Most farmers will take great pride in a ploughed field that has a good finish. Apart from level fields, the plough has an important role in creating the foundations in the soil for the growing crop during the year. Consistent depth, uniform furrow widths along with the burial of trash are the fundamentals of ploughing. The plough can also eliminate minor compaction on the surface of the soil, and incorporate farmyard manure and any other organic material.

The Irish Farmers Journal teamed up with Kverneland’s John Colgan to get the basic settings right in the field.

Tractor tyre pressures

It is very important that both rear tractor tyre pressures are the same when using a reversible plough. A couple of psi (bar) pressure in the difference can cause huge problems, according to John. Uneven tyre pressure is one of the most common causes of uneven ploughing because operators don’t check them and they think it will be alright. Tyre operating pressures will depend on the tyre manufacturer, who should have a guide available and some are available online or with iPhone.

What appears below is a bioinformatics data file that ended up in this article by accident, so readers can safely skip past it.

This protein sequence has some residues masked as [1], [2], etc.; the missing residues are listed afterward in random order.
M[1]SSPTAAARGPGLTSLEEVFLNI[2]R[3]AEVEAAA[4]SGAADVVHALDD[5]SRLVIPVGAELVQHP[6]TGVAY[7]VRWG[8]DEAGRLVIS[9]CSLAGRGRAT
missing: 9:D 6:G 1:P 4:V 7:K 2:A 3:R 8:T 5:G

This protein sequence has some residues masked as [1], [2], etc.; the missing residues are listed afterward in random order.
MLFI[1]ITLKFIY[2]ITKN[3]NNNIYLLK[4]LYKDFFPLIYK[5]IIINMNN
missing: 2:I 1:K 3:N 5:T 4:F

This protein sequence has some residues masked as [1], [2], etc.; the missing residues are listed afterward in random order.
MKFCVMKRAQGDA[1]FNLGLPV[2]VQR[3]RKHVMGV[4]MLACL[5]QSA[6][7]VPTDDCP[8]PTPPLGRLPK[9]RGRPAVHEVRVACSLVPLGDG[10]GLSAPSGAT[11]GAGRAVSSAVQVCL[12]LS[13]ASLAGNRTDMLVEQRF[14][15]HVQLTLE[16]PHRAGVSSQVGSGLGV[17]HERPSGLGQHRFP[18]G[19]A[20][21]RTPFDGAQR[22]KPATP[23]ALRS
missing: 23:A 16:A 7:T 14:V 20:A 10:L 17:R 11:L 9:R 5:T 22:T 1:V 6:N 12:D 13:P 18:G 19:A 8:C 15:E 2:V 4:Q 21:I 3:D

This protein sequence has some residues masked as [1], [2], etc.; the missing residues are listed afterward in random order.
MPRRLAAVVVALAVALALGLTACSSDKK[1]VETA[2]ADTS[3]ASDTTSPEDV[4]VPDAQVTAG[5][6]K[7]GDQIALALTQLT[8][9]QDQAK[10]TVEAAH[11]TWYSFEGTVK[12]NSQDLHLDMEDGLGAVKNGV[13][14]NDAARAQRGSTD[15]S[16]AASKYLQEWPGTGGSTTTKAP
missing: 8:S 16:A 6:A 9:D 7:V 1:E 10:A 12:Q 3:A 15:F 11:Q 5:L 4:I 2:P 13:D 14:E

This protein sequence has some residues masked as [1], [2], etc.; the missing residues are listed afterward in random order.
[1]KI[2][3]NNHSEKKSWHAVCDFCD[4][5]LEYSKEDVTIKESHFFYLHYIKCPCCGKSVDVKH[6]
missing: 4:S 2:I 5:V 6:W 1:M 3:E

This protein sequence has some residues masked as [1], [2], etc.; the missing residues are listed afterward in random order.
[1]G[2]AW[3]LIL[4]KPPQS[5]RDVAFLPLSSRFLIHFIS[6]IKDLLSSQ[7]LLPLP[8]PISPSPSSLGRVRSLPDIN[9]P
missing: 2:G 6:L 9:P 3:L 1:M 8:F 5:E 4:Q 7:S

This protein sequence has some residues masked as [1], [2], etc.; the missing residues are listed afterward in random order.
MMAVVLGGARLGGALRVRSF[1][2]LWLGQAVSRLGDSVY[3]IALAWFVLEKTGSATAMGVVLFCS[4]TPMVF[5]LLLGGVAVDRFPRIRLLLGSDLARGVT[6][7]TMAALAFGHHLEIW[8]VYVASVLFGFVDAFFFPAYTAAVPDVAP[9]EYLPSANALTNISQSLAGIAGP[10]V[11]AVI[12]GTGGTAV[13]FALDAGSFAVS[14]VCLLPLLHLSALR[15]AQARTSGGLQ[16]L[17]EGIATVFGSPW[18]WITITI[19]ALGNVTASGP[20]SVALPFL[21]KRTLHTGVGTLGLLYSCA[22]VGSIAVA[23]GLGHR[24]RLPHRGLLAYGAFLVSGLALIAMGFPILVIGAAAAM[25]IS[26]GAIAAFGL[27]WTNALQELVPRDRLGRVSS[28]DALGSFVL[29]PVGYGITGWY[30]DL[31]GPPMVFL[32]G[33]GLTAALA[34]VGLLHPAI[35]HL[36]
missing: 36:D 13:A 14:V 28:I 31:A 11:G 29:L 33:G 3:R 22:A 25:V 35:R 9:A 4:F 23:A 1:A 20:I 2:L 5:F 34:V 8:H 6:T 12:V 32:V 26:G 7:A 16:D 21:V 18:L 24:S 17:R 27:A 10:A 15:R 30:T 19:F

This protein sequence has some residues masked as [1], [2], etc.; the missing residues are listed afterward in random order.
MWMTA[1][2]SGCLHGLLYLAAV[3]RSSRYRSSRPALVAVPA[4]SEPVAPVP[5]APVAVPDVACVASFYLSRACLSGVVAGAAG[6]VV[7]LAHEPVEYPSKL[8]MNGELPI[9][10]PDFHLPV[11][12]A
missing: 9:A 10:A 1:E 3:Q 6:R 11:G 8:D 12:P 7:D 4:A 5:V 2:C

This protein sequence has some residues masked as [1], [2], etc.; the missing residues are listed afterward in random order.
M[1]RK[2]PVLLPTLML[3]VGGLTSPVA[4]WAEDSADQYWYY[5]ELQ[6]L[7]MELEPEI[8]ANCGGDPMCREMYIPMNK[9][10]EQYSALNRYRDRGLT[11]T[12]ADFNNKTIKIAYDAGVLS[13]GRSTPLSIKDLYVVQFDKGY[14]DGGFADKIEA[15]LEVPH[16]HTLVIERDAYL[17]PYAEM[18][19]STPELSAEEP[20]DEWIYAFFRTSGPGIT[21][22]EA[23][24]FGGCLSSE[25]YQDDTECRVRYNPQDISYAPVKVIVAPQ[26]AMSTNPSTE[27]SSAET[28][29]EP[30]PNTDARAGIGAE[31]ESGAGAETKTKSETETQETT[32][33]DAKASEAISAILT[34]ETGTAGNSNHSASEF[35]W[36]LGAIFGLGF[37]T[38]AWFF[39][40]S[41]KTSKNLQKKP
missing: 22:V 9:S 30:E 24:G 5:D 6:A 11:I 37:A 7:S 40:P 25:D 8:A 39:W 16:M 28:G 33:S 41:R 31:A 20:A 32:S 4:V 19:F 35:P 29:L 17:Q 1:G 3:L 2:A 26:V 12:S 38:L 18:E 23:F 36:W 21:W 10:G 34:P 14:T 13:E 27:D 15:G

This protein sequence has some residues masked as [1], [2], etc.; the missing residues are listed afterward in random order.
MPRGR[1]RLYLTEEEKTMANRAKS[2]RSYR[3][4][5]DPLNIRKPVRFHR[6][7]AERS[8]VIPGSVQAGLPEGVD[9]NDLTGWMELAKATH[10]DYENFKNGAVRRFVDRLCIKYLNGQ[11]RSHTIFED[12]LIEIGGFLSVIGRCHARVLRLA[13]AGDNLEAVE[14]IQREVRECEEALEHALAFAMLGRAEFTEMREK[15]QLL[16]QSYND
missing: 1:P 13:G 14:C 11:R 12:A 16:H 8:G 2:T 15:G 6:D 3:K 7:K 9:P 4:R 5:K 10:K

Tyre pressure will influence traction and performance, 14 psi or 1 bar is ideal to reduce compaction if tyre size permits.

Lift arm settings

Like tyre pressures, both lift arms need to be exactly the same length for even ploughing. Measure the left and right drop arms and adjust if necessary so both of the lift arms are level.

Like tyre pressures, this is especially important on reversible ploughs with one adjustment for both sides rather than individual adjustments for each.

This will ensure that the plough is matched on both sides when turned over for work in the field.


Unmatched joining furrows between passes are typically the result of incorrect lift arm settings.

Tractor wheel distances